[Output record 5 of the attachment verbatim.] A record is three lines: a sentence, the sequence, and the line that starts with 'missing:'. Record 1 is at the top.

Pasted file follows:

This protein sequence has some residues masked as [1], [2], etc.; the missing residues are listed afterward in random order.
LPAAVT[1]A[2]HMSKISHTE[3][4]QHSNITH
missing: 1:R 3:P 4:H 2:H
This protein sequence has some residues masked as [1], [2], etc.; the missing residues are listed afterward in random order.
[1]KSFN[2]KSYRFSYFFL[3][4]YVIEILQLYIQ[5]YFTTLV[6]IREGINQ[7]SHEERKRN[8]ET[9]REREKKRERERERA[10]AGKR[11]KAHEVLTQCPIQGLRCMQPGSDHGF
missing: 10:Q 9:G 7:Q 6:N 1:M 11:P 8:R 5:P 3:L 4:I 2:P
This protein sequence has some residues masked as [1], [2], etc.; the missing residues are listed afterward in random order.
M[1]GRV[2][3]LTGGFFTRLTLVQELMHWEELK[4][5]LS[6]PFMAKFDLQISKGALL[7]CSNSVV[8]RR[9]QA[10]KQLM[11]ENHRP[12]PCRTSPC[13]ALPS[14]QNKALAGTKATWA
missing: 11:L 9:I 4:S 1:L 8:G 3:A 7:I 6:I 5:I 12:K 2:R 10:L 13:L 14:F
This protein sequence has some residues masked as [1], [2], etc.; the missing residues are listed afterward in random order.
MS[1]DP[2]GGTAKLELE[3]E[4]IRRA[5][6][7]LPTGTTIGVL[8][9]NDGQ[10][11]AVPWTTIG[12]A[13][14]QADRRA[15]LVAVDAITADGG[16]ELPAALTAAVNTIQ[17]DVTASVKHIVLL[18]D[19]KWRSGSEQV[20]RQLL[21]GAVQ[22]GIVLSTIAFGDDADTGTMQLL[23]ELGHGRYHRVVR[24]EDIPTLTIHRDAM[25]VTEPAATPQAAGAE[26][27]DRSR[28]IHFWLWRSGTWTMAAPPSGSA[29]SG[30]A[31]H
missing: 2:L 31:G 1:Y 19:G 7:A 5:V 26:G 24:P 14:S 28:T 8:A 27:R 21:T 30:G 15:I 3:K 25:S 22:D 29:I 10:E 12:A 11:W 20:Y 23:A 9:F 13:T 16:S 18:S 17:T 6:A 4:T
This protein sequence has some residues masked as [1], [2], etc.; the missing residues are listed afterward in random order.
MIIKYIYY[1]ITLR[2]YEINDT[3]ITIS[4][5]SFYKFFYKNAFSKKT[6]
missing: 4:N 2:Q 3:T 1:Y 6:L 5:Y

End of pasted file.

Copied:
This protein sequence has some residues masked as [1], [2], etc.; the missing residues are listed afterward in random order.
MIIKYIYY[1]ITLR[2]YEINDT[3]ITIS[4][5]SFYKFFYKNAFSKKT[6]
missing: 4:N 2:Q 3:T 1:Y 6:L 5:Y